Our Grade 1 students have been getting to know some Community Helpers recently. As part of their learning, Ms Chan’s class received a virtual visit from Alumna Amy Ouchterlony ’98.
Amy attended SCS from Grades 7-12, and returned to the School as a teacher. It was only later that she turned to farming. “When I was a student, I had no idea that I was going to grow up and be a farmer,” she explained to the class. “Sometimes that happens in life; you don’t know what you might grow up to do, but I’m sure glad that I became a farmer. It’s a really fun job and way of living, and I like the role that I can play in our community.”
Farmer Amy (as she encouraged the class to call her), her husband Graham, and their two children operate Fiddle Foot Farm, an organic vegetable farm located halfway between Toronto and Collingwood. From April to November, they bring in three or four additional people to lend a hand and to learn about farming. Amy and Graham teach their staff many skills over the course of the season, in hopes that, one day, they may start their own farms.
“One thing I really like about being a farmer is that I am also thinking of myself as a scientist, because I’m learning about nature and how things work,” she said. “I’m an artist when I create a display of our food. I’m also a writer, an engineer, a carpenter. I’m a teacher. So many things are involved with farming – that’s something that I really like about it.”
Farmer Amy explained to the class that organic farming is a way of growing vegetables without using any harmful chemicals.
“Chemicals may be used on a farm to give energy to the plants or to kill bugs or weeds that you don’t want,” she said. “But on our farm, we get rid of those bugs and weeds and give energy to the plants in other ways that are a bit more as nature would do it.”
Although primarily a vegetable farm, Fiddle Foot Farm does have a few cows.
“The reason we have these animals is actually to make compost, which is one of the ways that we get our soil to be really healthy,” she explained. “Compost is when we take all of the manure from the animals and we let it sit until it’s not stinking anymore and when we put it onto the fields, it helps with the soil fertility. That’s just a big word that means the amount of life in the soil, to give our plants energy.”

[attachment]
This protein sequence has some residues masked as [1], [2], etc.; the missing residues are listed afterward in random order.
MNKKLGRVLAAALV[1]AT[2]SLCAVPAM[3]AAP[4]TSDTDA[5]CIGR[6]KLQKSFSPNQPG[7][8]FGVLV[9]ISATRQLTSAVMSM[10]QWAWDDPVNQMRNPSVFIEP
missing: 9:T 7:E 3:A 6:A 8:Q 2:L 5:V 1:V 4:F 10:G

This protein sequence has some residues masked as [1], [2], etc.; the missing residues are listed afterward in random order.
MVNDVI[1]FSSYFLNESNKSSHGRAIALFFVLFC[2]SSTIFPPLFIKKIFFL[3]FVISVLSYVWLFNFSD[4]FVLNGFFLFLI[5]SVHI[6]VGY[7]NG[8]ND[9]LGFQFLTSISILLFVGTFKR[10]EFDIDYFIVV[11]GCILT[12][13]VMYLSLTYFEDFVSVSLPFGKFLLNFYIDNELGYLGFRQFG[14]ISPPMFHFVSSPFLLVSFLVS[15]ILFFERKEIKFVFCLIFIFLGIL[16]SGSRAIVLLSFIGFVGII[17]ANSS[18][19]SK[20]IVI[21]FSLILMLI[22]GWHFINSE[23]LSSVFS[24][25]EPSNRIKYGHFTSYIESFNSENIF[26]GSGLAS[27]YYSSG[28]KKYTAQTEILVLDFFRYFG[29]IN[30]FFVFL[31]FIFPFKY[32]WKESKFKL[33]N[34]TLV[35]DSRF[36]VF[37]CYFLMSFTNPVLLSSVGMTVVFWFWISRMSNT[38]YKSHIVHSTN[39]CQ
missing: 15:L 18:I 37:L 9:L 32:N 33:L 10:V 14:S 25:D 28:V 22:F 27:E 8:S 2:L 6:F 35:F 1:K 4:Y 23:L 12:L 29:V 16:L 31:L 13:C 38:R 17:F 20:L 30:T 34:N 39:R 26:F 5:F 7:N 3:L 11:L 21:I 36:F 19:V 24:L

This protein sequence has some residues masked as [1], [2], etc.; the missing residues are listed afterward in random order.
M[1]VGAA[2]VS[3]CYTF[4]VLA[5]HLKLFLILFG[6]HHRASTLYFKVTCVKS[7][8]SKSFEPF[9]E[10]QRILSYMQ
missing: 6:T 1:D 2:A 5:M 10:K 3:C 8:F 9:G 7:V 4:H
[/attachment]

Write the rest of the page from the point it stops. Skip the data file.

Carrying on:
Ms Chan’s students were curious about how Farmer Amy helps the community.
“There are a few ways,” she replied. “We grow healthy food for people to eat; we teach people about where their food comes from; and we give to people who sometimes have a hard time buying their own food.”
Farmer Amy explained that everyone needs to eat every day and the closer that food is grown to where they live, the less it has to be transported.
“If we grow it nice and close to home, then it’s better for us because it’s fresher and it’s better for the environment because we’re not travelling all over the place,” she said. “I like to teach people about how food can be grown in a way that doesn’t harm the environment.”
Fiddle Foot Farm also helps some of the local efforts to assist people who struggle with food insecurity. She told the class about how some of the food from her farm is given to people who are having a hard time buying food for themselves.
Fiddle Foot Farm sell their vegetables at the local Farmers’ Market, all lovingly displayed on a large table beneath a banner. They also invite people to become Community Supported Agriculture members.
“It’s kind of like signing up for a magazine,” Farmer Amy told the class. “They sign up at the beginning of the season and then every week they get a fresh box of vegetables from our farm. That’s another way we work with our community. People say, ‘I want food from your farm’, and we give them the vegetables throughout the season when we’ve just harvested them.”
For Amy, farming is more than just a job, it’s a true labour of love. She is able to spend time with her family, help the community, and do something that she truly enjoys. Plus, she loves veggies! “I really love vegetables because there are so many different ones, in so many different colours,” she enthused.